—The brewery, built in 1866, closed by 1879, was destroyed by fire in 1891, except for extensive underground cellars—
—The marker text is reproduced below—
A state historical marker issued by the Virginia Department of Historic Resources (DHR) will be dedicated later this month that highlights the founding and brief history of James River Steam Brewery, a five-story facility and beer garden built in 1866 during a national boom in beer production.
The dedication and unveiling ceremony for the marker will begin at 1 p.m., Sunday, November 17, at the marker’s location near where the brewery stood along the west side of present-day Old Osborne Turnpike (Route 5) between Orleans Street and Rocketts Way. The ceremony is open to the public.
Speakers at the ceremony will include Lee Graves, president of Richmond Beeristoric, a nonprofit organization that sponsored the marker; Mike Gorman, a historian and member of Richmond Beeristoric; and Matt Gottlieb of DHR.
After it opened, James River Steam Brewery “contributed to Richmond’s post-Civil War industrial recovery,” the marker states, “and its beer garden served as a community center.”
The brewery was partly owned by David G. Yuengling Jr., the oldest son of the founder of D. G. Yuengling and Son in Pennsylvania, considered today the nation’s oldest continuously operating brewery, according to the marker.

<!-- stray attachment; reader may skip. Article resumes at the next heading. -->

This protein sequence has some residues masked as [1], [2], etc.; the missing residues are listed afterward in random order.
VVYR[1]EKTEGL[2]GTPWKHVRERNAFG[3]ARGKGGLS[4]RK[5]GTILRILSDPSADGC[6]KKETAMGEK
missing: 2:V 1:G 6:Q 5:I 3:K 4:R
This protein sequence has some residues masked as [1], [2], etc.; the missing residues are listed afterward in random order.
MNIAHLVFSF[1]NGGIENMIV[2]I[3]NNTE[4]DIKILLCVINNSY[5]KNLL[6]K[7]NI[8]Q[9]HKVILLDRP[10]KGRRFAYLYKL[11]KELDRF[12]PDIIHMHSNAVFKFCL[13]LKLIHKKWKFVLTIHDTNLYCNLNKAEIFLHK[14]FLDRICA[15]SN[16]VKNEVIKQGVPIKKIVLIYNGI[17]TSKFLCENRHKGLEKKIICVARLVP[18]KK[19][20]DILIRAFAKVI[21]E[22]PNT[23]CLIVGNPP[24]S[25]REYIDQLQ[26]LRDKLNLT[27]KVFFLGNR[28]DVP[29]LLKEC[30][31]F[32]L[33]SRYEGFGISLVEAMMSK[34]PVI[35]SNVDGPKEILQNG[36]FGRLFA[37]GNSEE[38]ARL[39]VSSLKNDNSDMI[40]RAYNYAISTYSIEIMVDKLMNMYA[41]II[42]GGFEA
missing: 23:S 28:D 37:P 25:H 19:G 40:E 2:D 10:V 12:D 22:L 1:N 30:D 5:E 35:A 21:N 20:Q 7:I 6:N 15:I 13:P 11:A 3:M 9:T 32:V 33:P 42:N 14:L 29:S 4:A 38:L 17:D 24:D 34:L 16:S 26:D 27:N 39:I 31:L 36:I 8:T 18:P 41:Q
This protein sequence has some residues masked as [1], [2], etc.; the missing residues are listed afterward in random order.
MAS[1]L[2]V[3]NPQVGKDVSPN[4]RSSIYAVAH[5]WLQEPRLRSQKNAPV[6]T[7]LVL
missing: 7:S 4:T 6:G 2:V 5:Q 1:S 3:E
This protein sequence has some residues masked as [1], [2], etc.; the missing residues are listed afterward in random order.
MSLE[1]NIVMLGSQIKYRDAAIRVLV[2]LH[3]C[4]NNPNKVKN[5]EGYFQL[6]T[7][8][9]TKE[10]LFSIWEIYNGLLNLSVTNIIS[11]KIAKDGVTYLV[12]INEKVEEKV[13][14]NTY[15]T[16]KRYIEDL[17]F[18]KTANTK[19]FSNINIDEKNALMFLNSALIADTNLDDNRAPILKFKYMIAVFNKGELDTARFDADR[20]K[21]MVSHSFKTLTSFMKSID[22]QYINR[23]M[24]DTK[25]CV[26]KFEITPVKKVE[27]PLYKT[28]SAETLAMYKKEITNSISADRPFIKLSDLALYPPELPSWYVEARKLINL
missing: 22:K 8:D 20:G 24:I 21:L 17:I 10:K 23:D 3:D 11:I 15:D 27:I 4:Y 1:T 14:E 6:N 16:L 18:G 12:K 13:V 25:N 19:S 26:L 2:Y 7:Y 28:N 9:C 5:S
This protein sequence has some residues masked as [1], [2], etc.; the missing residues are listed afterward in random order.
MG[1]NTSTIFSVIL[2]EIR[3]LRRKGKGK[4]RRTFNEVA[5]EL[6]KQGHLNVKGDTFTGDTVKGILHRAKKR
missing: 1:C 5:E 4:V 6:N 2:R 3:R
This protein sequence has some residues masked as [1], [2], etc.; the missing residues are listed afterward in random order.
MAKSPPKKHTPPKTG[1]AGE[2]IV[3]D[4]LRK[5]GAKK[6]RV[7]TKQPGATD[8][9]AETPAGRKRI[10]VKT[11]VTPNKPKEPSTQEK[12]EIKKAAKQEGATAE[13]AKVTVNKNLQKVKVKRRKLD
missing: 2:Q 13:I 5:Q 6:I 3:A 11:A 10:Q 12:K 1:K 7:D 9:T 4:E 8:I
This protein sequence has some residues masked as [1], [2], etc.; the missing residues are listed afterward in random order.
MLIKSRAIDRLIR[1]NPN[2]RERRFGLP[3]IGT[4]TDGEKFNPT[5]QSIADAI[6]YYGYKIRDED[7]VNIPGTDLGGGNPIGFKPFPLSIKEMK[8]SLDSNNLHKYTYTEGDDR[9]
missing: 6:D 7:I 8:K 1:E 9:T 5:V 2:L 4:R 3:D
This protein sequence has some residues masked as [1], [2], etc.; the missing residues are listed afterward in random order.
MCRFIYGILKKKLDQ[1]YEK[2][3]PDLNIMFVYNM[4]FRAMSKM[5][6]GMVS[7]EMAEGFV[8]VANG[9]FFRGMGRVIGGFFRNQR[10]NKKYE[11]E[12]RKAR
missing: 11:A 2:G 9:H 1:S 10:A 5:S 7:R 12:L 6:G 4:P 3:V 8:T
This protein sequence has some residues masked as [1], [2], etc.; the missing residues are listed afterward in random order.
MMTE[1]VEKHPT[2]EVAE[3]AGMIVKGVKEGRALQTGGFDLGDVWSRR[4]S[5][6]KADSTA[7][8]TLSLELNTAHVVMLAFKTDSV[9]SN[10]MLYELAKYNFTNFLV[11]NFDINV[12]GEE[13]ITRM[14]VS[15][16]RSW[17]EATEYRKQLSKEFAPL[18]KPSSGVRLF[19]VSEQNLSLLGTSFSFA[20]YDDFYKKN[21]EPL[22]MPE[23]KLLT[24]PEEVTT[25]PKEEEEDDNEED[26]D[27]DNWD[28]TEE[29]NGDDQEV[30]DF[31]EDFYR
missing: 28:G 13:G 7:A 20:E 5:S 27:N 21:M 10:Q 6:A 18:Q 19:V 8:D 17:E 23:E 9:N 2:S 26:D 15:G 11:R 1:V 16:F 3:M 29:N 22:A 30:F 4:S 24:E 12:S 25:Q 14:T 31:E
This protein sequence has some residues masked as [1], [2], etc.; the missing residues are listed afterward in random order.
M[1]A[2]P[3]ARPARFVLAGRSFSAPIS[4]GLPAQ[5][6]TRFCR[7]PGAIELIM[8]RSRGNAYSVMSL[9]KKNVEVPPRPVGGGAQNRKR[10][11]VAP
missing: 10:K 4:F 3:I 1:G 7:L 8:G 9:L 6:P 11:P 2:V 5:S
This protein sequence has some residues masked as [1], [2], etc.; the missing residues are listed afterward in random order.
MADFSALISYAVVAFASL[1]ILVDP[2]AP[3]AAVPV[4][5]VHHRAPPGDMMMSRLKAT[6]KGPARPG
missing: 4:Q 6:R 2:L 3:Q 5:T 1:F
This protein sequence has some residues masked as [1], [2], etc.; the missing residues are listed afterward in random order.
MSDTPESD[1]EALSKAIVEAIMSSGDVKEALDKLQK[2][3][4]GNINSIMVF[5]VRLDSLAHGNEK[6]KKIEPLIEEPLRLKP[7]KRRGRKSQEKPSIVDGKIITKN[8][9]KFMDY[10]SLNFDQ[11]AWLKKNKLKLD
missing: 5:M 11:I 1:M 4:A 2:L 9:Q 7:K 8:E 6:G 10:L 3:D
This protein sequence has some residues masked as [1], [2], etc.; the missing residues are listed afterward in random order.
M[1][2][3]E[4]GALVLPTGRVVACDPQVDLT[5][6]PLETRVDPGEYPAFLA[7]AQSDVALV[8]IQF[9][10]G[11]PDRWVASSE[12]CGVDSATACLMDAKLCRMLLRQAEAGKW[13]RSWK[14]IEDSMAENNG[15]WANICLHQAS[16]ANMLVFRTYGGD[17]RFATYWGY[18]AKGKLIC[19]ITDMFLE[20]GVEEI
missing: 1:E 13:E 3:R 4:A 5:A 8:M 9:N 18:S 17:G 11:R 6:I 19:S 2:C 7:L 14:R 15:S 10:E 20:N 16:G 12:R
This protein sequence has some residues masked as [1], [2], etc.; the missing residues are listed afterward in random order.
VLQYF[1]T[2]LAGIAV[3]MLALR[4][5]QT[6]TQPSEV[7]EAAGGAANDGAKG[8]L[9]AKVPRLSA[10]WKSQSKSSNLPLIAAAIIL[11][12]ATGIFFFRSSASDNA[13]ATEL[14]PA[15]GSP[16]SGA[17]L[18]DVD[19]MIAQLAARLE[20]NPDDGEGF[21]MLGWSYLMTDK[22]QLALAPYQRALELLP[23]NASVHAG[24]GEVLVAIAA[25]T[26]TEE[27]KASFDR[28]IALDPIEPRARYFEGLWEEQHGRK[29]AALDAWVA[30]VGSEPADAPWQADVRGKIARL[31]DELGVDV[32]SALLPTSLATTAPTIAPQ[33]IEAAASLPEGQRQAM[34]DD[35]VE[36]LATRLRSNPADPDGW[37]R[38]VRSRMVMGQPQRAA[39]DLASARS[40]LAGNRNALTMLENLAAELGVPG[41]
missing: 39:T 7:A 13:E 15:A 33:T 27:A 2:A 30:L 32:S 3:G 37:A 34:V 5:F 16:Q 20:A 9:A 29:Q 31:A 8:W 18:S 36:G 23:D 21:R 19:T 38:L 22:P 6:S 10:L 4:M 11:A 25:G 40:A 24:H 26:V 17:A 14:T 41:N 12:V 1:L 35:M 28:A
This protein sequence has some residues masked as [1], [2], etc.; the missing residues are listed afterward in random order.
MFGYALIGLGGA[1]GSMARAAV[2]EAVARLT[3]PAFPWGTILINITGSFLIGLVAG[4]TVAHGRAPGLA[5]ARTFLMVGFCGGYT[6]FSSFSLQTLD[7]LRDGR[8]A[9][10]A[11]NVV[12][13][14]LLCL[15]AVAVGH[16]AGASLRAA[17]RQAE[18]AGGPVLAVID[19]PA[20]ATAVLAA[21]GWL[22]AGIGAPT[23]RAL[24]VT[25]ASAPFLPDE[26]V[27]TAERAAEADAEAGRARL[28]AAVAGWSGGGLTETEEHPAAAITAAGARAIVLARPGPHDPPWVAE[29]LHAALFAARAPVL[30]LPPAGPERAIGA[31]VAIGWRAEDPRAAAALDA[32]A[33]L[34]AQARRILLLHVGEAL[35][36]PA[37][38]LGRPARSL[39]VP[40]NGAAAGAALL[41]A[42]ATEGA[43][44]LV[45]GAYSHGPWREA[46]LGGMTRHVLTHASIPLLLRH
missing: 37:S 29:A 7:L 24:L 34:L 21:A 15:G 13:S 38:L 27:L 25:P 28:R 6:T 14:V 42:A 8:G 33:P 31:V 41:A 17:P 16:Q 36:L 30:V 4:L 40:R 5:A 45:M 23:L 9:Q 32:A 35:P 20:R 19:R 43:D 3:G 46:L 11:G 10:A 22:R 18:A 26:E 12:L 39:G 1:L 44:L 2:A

James River brewery used steam-powered equipment and featured an extensive underground warehouse for storage and fermentation. Although an 1891 fire destroyed the main building, its cellars survive. Today the site is listed on the Virginia Landmarks Register and the National Register of Historic Places.
The “James River Steam Brewery” marker was approved for manufacture and installation earlier this year by the Virginia Board of Historic Resources, which is authorized to designate new state historical markers.
As sponsor of the marker, Richmond Beeristoric covered its manufacturing costs.
Virginia’s historical highway marker program, which began in 1927 with the installation of the first historical markers along U.S. Route 1, is considered the oldest such program in the nation. Currently, there are more than 2,600 official state markers, most maintained by the Virginia Department of Transportation and by local partners in jurisdictions outside of VDOT’s authority.
[PLEASE NOTE: DHR markers are erected not to “honor” their subjects but rather to educate and inform the public about a person, place, or event of regional, state, or national importance. In this regard, markers are not memorials.]
Text of marker:
James River Steam Brewery
Nearby stood the James River Steam Brewery, built in 1866 during a national boom in beer production. The five-story facility contributed to Richmond’s post-Civil War industrial recovery, and its beer garden served as a community center. David G. Yuengling Jr., part-owner, was the oldest son of the founder of D. G. Yuengling and Son in Pennsylvania, now considered the nation’s oldest continuously operating brewery. The James River brewery featured steam-powered equipment and an extensive underground warehouse or “lager” for storage and fermentation. The business closed by 1879 in the aftermath of a national economic crisis. A fire in 1891 destroyed the main building, but the cellars survive.